There are so many times where he looses his ability to calm himself, or his behavior down. There was the time that I had to chase him across two football fields at the park and carry him back to the playground. There were the meltdowns in Target because the store had run out of a certain item. Just like my father, there was mostly wonderful loving times and great intensity at life, then there were unexpected emotions and breakdowns.
So much of my experience with our son has been this incredible journey of being honed into this beautiful, humble and patient creatures that only God could create. Because we identified his struggles early, we have been able to help our son to develop the social and emotional strength that he needed extra support to gain.
I now look at my father and compassionately see an emotionally fragile street kid in Thailand whose brain and emotions were too big for his little body and who struggled. But he grew up to be a caring physician who occasionally had spectrum meltdowns at home where he threw Tupperware. God’s grace is incredible and if you had told this scared, first time mother three years ago that her son would grow to be the successful preschooler who was ready for kindergarten in three years time, I would have cried, buried my head in the hole that I was living in emotionally and thrown my own Tupperware at the wall.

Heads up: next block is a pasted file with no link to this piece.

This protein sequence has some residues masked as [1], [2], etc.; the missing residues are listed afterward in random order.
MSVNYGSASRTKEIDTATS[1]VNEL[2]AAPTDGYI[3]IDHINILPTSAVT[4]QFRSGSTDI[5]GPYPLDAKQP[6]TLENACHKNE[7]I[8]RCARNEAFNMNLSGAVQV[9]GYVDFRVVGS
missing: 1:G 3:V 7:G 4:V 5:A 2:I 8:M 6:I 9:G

All these years, I knew about my external differences to the world like my gender or my race. However, I never knew that inside my genes and my husband’s genes lay the ever bewildering genes of Autism and sensorineural processing that while they create struggles with some very simple things, they create magic with the complicated ideas and tasks in life. God created both my father and my son with an incredible design purposes in mind. Some of my father ‘s patients have literally stopped our car in traffic to hug my kind, cool under pressure father for saving their lives. My sons teachers all want to take him home to raise.